F_{1}score#
The F_{1}score, also known as balanced Fscore or Fmeasure, is a metric that combines two competing metrics, precision and recall, with an equal weight. F_{1}score is the harmonic mean between precision and recall, and symmetrically represents both in one metric.
Guides: Precision and Recall
Read the precision and the recall guides if you're not familiar with those metrics.
Precision and recall offer a tradeoff: increasing precision often reduces recall, and vice versa. This is called the precision/recall tradeoff.
Ideally, we want to maximize both precision and recall to obtain the perfect model. This is where the F_{1}score comes in play. Because the F_{1}score is the harmonic mean of precision and recall, maximizing the F_{1}score implies simultaneously maximizing both precision and recall. Thus, the F_{1}score has become a popular metric for the evaluation of many workflows, such as classification, object detection, semantic segmentation, and information retrieval.

API Reference:
f1_score
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Example
To see an example of of the F1 Score, checkout the Object Detection (COCO 2014) on app.kolena.com/try.
Implementation Details#
Using TP / FP / FN / TN, we can define precision and recall. The F_{1}score is computed by taking the harmonic mean of precision and recall.
The F_{1}score is defined:
It can also be calculated directly from true positive (TP) / false positive (FP) / false negative (FN) counts:
Examples#
Perfect inferences:
Metric  Value 

TP  20 
FP  0 
FN  0 
Partially correct inferences, where every ground truth is recalled by an inference:
Metric  Value 

TP  25 
FP  75 
FN  0 
Perfect inferences but some ground truths are missed:
Metric  Value 

TP  25 
FP  0 
FN  75 
Zero correct inferences with nonzero false positive and false negative:
Metric  Value 

TP  0 
FP  15 
FN  10 
Zero correct inferences with zero false positive and false negative:
Metric  Value 

TP  0 
FP  0 
FN  0 
Undefined F_{1}
This example shows an edge case where both precision and recall are undefined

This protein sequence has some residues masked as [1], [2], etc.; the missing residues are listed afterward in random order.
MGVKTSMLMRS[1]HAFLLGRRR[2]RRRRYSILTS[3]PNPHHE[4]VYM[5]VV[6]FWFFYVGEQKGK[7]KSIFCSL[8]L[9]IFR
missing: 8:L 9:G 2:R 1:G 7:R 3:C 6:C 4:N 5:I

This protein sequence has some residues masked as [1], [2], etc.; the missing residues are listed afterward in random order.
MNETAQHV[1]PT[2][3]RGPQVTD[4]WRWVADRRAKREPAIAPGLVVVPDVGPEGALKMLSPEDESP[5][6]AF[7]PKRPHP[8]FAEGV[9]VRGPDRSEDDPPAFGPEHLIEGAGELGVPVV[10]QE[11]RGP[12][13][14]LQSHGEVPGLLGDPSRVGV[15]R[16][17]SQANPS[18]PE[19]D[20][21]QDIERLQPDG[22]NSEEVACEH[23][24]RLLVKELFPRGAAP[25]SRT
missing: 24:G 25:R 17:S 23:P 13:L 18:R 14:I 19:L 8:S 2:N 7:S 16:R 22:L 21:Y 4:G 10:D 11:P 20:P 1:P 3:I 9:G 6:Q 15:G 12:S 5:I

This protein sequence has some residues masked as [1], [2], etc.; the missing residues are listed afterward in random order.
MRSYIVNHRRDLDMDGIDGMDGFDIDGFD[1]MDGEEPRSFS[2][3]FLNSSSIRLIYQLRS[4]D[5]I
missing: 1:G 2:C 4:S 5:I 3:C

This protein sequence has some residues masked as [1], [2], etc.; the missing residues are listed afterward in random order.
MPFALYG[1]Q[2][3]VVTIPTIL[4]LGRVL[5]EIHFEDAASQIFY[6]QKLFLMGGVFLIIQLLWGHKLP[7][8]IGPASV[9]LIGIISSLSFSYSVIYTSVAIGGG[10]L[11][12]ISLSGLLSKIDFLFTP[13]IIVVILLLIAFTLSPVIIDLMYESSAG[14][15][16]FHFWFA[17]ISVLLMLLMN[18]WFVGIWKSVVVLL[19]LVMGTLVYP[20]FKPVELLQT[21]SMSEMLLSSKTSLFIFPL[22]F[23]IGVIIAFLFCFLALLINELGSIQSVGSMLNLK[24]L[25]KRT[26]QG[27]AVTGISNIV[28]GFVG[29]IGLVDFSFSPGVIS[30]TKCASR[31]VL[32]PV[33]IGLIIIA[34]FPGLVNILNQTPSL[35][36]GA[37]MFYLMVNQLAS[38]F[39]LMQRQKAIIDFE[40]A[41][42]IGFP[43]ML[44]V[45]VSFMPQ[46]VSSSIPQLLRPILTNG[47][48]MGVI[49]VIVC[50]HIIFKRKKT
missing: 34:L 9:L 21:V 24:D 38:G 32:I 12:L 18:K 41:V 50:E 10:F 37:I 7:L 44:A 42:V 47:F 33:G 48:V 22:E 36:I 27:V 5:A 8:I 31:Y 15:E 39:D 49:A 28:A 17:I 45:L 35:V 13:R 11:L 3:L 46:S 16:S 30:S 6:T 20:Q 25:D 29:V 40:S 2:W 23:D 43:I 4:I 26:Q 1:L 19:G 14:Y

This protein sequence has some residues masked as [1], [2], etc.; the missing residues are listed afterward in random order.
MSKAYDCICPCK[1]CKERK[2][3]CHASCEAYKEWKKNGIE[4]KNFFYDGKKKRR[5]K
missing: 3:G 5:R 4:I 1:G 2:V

. When either metric is undefined
,
F_{1} is also undefind
. In such cases, it's often interpreted as 0.0
instead.
Multiple Classes#
In workflows with multiple classes, the F_{1}score can be computed per class. In the TP / FP / FN / TN guide, we learned how to compute perclass metrics when there are multiple classes, using the onevsrest (OvR) strategy. Once you have TP, FP, and FN counts computed for each class, you can compute precision, recall, and F_{1}score for each class by treating each as a singleclass problem.
Aggregating Perclass Metrics#
If you are looking for a single F_{1}score that summarizes model performance across all classes, there are different ways to aggregate perclass F_{1}scores: macro, micro, and weighted. Read more about these methods in the Averaging Methods guide.
F\(_\beta\)score#
The F\(_\beta\)score is a generic form of the F_{1}score with a weight parameter, \(\beta\), where recall is considered \(\beta\) times more important than precision:
The three most common values for the beta parameter are as follows:
 F_{0.5}score \(\left(\beta = 0.5\right)\), where precision is more important than recall, it focuses more on minimizing FPs than minimizing FNs
 F_{1}score \(\left(\beta = 1\right)\), the true harmonic mean of precision and recall
 F_{2}score \(\left(\beta = 2\right)\), where recall is more important than precision, it focuses more on minimizing FNs than minimizing FPs
Limitations and Biases#
While the F_{1}score can be used to evaluate classification/object detection models with a single metric, this metric is not adequate to use for all applications. In some applications, such as identifying pedestrians from an autonomous vehicle, any false negatives can be lifethreatening. In these scenarios, having a few more false positives as a tradeoff for reducing the chance of any lifethreatening events happening is preferred. Here, recall should be weighted much more than the precision as it minimizes false negatives. To address the significance of recall, \(\text{F}_\beta\) score can be used as an alternative.
ThresholdDependence#
Precision, recall, and F_{1}score are all thresholddependent metrics. Thresholddependent means that, before computing these metrics, a confidence score threshold must be applied to inferences to decide which should be used for metrics computation and which should be ignored.
A small change to this confidence score threshold can have a large impact on thresholddependent metrics. To evaluate a model across all thresholds, rather than at a singlethreshold, use thresholdindependent metrics, like average precision.